Mendelevium

properties
[ Rn ] 5 f 13 7 s 2
101 Md
General
Name , symbol , atomic number Mendelevium, Md, 101
Element category Actinoids
Group , period , block Ac , 7 , f
CAS number 7440-11-1
Atomic
Atomic mass 258 u
Electron configuration [ Rn ] 5 f 13 7 s 2
1. Ionization energy 6th.58 (7) eV635 kJ / mol
2. Ionization energy 12.4 (4) eV1 200kJ / mol
3. Ionization energy 24.3 (4) eV2 340 kJ / mol
4. Ionization energy 40.0 (4) eV3 860 kJ / mol
5. Ionization energy 54.1 (1.9) eV5 220 kJ / mol
Physically
Physical state firmly
Chemically
Oxidation states +2, +3
Isotopes
isotope NH t 1/2 ZA ZE (M eV ) ZP
257 Md {syn.} 5.52 h ε 0.409 257 m
α 7.558 253 it
258 billion {syn.} 51.5 d α 7.241 254 it
SF
258 m Md {syn.} 60 min ε 1.230 258 ft
259 Md {syn.} 1.60 h SF
α 7.100 255 It
260 billion {syn.} 27.8 d SF
α 7,000 256 It
ε 260 m
β - 1,000 260 No.
For other isotopes see list of isotopes
Hazard and safety information

GHS hazard labeling
no classification available
As far as possible and customary, SI units are used.
Unless otherwise noted, the data given apply to standard conditions .

Mendelevium is an exclusively artificially produced chemical element with the element symbol Md and the ordinal number 101. In the periodic table it is in the group of actinides ( 7th period , f-block ) and is also one of the transurans . Mendelevium is a radioactive metal, which, however, has not yet been represented as a metal due to the small quantities available. It was discovered in 1955 and named after the Russian chemist and inventor of the periodic table, Dmitri Mendeleev . The name was finally confirmed by the IUPAC in 1994 .

history

Dmitri Ivanovich Mendeleev

Mendelevium was first created in 1955 at the University of California at Berkeley by Stanley G. Thompson , Albert Ghiorso , Bernard G. Harvey , Gregory Choppin, and Glenn T. Seaborg . The discoverers suggested the name in honor of Mendeleev, as well as the abbreviation Mv. The IUPAC decided on the name, but with the symbol Md.

To produce it, a 253 Es target was bombarded with accelerated α-particles in a cyclotron . This creates 256 Md and one free neutron .

${\ displaystyle \ mathrm {^ {253} _ {\ 99} Es \ + \ _ {2} ^ {4} He \ \ longrightarrow \ \ _ {101} ^ {256} Md \ + \ _ {0} ^ {1} n}}$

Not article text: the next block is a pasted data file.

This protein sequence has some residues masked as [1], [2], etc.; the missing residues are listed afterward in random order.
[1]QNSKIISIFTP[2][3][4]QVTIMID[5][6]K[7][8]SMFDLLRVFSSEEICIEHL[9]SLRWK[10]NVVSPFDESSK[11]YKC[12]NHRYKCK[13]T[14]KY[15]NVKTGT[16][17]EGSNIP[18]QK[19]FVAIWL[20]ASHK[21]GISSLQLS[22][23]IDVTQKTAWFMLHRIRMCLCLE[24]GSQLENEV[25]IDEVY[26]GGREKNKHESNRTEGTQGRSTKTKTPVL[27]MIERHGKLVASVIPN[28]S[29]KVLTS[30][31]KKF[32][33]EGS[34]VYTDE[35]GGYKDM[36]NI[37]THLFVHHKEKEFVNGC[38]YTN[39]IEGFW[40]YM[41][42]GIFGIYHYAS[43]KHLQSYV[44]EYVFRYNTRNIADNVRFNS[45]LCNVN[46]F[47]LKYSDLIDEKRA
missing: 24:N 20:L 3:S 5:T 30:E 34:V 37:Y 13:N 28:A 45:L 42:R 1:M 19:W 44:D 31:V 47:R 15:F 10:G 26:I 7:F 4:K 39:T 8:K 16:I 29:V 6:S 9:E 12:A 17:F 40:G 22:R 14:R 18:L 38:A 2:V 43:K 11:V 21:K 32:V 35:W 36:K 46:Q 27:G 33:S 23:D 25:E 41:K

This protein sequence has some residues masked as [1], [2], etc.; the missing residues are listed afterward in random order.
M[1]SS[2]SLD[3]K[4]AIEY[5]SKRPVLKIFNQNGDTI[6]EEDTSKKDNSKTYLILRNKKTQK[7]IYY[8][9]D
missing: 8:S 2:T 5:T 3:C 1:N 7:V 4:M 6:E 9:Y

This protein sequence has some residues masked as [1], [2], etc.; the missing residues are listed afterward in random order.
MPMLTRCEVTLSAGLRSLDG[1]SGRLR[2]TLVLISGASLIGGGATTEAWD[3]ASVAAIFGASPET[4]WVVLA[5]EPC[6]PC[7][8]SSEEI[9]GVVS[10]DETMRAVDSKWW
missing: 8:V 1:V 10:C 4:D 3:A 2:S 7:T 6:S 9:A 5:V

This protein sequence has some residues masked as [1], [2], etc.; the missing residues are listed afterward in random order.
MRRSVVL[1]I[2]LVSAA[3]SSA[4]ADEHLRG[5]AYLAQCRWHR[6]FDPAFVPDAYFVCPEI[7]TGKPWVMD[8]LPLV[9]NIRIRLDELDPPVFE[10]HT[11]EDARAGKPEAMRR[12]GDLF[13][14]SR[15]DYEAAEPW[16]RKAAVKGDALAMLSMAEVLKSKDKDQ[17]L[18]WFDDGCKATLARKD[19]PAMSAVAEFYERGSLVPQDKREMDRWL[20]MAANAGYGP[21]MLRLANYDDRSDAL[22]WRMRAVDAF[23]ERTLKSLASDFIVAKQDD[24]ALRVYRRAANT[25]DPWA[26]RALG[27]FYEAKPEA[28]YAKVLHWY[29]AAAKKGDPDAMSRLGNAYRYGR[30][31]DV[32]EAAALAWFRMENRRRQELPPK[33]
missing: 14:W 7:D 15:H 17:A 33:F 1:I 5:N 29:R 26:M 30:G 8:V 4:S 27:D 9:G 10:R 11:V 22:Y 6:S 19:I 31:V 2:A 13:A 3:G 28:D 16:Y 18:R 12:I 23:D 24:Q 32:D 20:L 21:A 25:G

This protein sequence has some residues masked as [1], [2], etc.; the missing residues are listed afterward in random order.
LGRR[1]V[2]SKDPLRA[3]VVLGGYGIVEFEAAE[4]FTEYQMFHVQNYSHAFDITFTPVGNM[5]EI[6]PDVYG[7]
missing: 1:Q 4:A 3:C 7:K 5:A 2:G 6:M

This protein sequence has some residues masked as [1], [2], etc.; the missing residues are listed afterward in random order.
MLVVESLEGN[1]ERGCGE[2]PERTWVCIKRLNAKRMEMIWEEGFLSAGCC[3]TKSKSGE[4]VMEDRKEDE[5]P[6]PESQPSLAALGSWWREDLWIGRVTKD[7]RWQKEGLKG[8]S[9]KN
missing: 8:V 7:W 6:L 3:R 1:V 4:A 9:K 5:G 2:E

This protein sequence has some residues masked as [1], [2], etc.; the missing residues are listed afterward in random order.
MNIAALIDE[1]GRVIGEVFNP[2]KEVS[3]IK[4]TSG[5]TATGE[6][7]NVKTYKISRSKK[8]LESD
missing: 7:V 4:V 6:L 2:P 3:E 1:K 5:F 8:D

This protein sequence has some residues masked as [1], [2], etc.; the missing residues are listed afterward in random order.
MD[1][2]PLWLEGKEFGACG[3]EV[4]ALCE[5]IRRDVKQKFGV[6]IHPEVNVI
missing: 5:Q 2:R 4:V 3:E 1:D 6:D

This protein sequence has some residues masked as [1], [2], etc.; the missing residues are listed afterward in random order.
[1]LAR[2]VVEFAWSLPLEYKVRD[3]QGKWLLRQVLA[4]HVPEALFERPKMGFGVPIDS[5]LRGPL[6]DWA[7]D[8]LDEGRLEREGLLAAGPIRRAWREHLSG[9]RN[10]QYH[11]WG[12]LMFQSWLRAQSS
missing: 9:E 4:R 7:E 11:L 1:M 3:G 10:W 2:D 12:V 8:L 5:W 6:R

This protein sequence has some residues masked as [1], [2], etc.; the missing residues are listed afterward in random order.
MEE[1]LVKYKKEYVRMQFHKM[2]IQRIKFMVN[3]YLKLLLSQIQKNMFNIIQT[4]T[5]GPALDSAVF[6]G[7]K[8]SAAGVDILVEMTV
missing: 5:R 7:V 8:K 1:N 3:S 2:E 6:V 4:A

The element was later given the systematic name Unnilunium for a time.

properties

In the periodic table , the mendelevium with atomic number 101 is in the series of actinides, its predecessor is fermium , the subsequent element is nobelium . Its analogue in the series of lanthanides is thulium .

Mendelevium is a radioactive and very short-lived metal. The most stable isotope of Mendelevium is 258 Md with a half-life of approximately 51.5 days. It breaks down to 254 Es by alpha decay . It has not yet been observed in monovalent form.

safety instructions

Classifications according to the CLP regulation are not available because they only include chemical hazard and play a completely subordinate role compared to the hazards based on radioactivity . The latter also only applies if the amount of substance involved is relevant.

literature

Commons : Mendelevium  - collection of images, videos and audio files
Wiktionary: Mendelevium  - explanations of meanings, word origins, synonyms, translations

Individual evidence

1. The values ​​of the atomic and physical properties (infobox) are, unless otherwise stated, taken from: Robert J. Silva: Fermium, Mendelevium, Nobelium, and Lawrencium , in: Lester R. Morss, Norman M. Edelstein, Jean Fuger ( Ed.): The Chemistry of the Actinide and Transactinide Elements , Springer, Dordrecht 2006; ISBN 1-4020-3555-1 , pp. 1621-1651.
2. Entry on mendelevium in Kramida, A., Ralchenko, Yu., Reader, J. and NIST ASD Team (2019): NIST Atomic Spectra Database (ver. 5.7.1) . Ed .: NIST , Gaithersburg, MD. doi : 10.18434 / T4W30F ( https://physics.nist.gov/asd ). Retrieved June 13, 2020.
3. Entry on mendelevium at WebElements, https://www.webelements.com , accessed on June 13, 2020.
4. The hazards emanating from radioactivity do not belong to the properties to be classified according to the GHS labeling. With regard to other hazards, this element has either not yet been classified or a reliable and citable source has not yet been found.
5. ^
6. ^ A. Ghiorso, B. Harvey, G. Choppin, S. Thompson, G. Seaborg: New Element Mendelevium, Atomic Number 101 , in: Physical Review , 1955 , 98  (5), pp. 1518-1519 ( doi: 10.1103 /PhysRev.98.1518 ; limited preview in Google Book search).
7. Darleane C. Hoffman, Albert Ghiorso, Glenn Theodore Seaborg: The Transuranium People: The Inside Story , Imperial College Press, 2000, ISBN 978-1-86094-087-3 , p. 201 ( limited preview in Google Book Search) .
8. David R. Lide: CRC Handbook of Chemistry and Physics , 85th Edition, CRC Press, 2004, ISBN 978-0-8493-0485-9 , Section 4, pp. 4–10 ( limited preview in Google Book Search) . This is no longer mentioned in the 90th edition (pp. 4–12 and 4–22).
9. EK Hulet, RW Lougheed, PA Baisden, JH Landrum, JF Wild, RF Lundqvist: Non-observance of monovalent Md , in: J. Inorg. Nucl. Chem. , 1979 , 41  (12), pp. 1743-1747 ( doi: 10.1016 / 0022-1902 (79) 80116-5 ).
10. K. Samhoun, F. David, RL Hahn, GD O'Kelley, JR Tarrant, DE Hobart: Electrochemical study of mendelevium in aqueous solution: No evidence for monovalent ions , in: J. Inorg. Nucl. Chem. , 1979 , 41  (12), pp. 1749-1754 ( doi: 10.1016 / 0022-1902 (79) 80117-7 ).